Participants who are interested in presenting some of their own work during the workshop should please get in touch with the workshop organisers, ideally by 12 October. We are happy to make space for oral presentations of ongoing thesis projects (in a friendly and supportive spirit – early-stage work is very welcome).
Participants who have already done some fieldwork are welcome to submit materials to us for feedback (for example topic guides or interview extracts) or (with their approval) collective discussion.
Preparatory readings (provisional)
Avanza, Martina (2008). « Comment faire de l’ethnographie lorsqu’on n’aime pas ‘ses indigènes’ ? Une enquête au sein d’un mouvement xénophobe », in Fassin, Didier et Bensa, Alban (eds). Les politiques de l’enquête. Epreuves ethnographiques. Paris : La Découverte, pp. 41-58.
Clark, Tom (2008). “ ‘We’re over-researched here!’ Exploring accounts of research fatigue within qualitative research engagements”. Sociology Volume 42(5): 953–970.
Lilleker, Darren (2003). "Interviewing the Political Elite: Navigating a Political Minefield", Politics 23(3): 207-14.
Hermanowicz, Joseph C. (2002). "The Great Interview: 25 Strategies for Studying People in Bed", Qualitative Sociology25(4): 479-499.
Ostrander, Susan A. (1993). “’ Surely You’re Not in This Just To Be Helpful’ : Access, Rapport, and Interviews in Three Studies of Elites.” Journal of Contemporary Ethnography 22: 7-27 (reprinted in in R. Hertz et J.B. Imber (eds), Studying Elites Using Qualitative Methods, Sage).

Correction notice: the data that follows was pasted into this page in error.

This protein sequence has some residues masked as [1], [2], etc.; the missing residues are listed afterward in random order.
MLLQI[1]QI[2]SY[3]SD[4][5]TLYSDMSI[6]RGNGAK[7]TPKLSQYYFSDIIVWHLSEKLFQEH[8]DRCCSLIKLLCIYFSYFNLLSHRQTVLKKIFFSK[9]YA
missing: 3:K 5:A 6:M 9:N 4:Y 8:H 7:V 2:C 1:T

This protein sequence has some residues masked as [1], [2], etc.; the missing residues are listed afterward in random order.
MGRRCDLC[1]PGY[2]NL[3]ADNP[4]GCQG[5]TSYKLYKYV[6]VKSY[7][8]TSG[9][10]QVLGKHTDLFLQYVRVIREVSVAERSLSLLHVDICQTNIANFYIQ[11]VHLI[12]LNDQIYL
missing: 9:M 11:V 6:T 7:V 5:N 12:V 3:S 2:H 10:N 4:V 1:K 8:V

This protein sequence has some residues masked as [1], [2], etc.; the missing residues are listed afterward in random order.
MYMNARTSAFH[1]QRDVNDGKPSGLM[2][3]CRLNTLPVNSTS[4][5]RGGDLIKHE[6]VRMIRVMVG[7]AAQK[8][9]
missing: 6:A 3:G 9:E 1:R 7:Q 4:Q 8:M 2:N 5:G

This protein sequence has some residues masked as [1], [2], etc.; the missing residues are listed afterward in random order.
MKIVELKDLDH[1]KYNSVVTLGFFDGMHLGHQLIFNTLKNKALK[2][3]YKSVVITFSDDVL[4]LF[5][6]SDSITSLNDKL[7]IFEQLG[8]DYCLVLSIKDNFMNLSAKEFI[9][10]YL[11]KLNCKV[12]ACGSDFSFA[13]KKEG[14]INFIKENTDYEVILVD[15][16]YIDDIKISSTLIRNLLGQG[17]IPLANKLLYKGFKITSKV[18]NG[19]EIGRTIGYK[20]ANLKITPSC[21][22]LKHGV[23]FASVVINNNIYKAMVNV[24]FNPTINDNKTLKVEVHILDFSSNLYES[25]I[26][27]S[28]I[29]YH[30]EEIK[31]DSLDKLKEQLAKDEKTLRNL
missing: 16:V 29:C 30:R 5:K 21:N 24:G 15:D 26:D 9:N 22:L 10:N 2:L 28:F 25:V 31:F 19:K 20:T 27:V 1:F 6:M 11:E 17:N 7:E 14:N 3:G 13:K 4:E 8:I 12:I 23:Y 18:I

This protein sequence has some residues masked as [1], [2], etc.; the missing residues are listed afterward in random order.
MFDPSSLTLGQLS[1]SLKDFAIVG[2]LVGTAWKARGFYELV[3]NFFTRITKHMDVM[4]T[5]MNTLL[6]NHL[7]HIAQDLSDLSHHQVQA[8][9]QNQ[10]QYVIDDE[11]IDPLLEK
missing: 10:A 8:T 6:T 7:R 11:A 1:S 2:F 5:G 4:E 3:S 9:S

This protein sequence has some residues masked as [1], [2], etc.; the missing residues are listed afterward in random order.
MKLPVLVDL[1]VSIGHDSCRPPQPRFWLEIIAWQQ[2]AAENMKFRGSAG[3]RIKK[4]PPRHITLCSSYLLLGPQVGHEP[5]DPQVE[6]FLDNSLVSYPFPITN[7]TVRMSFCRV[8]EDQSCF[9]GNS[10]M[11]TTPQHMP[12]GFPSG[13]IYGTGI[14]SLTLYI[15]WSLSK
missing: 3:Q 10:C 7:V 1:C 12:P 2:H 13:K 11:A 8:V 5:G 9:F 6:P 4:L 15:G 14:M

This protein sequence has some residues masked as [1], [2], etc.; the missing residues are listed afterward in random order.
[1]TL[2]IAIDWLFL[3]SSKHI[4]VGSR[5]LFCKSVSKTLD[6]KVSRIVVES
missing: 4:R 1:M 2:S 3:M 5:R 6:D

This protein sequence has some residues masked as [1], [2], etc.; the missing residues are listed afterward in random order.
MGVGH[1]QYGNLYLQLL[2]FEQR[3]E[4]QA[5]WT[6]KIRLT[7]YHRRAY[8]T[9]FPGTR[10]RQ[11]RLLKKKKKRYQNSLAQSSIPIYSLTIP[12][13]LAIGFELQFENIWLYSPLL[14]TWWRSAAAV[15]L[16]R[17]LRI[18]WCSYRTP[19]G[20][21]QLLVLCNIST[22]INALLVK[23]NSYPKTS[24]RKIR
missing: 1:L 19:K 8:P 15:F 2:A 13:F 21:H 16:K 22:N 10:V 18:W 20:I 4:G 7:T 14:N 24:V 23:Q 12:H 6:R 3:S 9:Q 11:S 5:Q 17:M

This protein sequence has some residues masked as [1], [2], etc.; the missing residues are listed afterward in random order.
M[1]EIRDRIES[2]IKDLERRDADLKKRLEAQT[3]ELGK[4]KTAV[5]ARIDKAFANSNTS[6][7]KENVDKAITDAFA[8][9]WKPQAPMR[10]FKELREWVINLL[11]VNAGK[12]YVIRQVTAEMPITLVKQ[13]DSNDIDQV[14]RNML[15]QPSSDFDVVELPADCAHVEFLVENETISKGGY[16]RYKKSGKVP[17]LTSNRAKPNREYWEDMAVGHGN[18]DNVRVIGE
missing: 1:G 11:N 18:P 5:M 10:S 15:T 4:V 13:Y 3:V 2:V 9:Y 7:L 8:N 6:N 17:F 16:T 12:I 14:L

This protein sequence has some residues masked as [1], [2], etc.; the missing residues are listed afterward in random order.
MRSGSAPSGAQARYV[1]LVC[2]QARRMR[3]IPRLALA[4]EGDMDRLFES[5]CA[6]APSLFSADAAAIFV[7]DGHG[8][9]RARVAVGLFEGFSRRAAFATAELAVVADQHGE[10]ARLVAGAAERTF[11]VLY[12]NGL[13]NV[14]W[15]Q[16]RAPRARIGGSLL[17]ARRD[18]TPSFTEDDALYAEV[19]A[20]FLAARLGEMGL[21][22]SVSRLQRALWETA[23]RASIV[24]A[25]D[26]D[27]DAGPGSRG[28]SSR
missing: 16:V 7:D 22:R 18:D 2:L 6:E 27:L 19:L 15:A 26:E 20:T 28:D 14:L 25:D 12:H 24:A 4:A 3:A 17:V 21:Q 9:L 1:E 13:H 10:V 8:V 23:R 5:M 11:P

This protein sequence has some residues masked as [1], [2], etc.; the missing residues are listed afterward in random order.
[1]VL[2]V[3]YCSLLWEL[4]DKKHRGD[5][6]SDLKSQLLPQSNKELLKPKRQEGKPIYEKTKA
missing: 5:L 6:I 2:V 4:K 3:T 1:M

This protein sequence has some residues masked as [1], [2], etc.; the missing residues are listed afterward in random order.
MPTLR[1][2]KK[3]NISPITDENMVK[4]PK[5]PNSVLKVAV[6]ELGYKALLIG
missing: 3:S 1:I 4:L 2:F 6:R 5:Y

Pahl, J.M. and Pahl, R.E. (1971). Managers and their Wives. A Study of Career and Family Relationships in the Middle Class. Harmonsworth: Penguin (Appendix).
Wilkinson, Cai (2014). “Not just finding what you (thought you) were looking for : reflections on fieldwork data and theory”, in Yanow, Dvora and Schwartz-Sea, Peregrine (eds). Interpretation and Method. Empirical Research Methods and the Interpretive Turn, 2nd edition. London/New York: Routledge, pp.387-405.
Whyte, William Foote (1996. Street Corner Society. The Social Structure of an Italian Slum. Chicago: The University of Chicago Press (Appendix; also available in French).
Recommended background references (to be completed)
Fassin, Dider et Bensa, Alban (eds) (2008). Les politiques de l’enquête. Epreuves ethnographiques. Paris: La Découverte.
Mosley, Layna (ed.), Interview Research in Political Science. Ithaca/London: Cornell University Press.
Schatz, Edward (ed) (2009). Political Ethnography. What Immersion Contributes to the Study of Power. Chicago/London: The University of Chicago Press.
Branwen Spector holds a PhD in Anthropology from LSE. She has done 36 months of ethnographic fieldwork in the Occupied West Bank among Palestinian refugee and Israeli settler communities. She is the co-founder of The New Ethnographer, an on-line project launched in 2018 that dedicated to making fieldwork safer, healthier and more ethical for researchers around the world. She has co-taught a pre-field training workshop for doctoral students over two days at LSE in 2020.
Lea Sgier is a political scientist with a focus on qualitative-interpretive methods. She has recently completed a research project on institutionalised elderly people’s relation to politics and political participants in French speaking Switzerland (Leenaards Foundation 2017-20, with Barbara Lucas), involving 80+ interviews and small-scale participant observation. From 2010-17 she was a professor of qualitative methodology at Central European University (CEU). Lea teaches qualitative methods for a number of graduate programmes across the world (UK, HK, Canada, MethodsNet etc.). She currently presided the Ethics Committee of LISER (Luxemburg Institute for Social and Economic Research).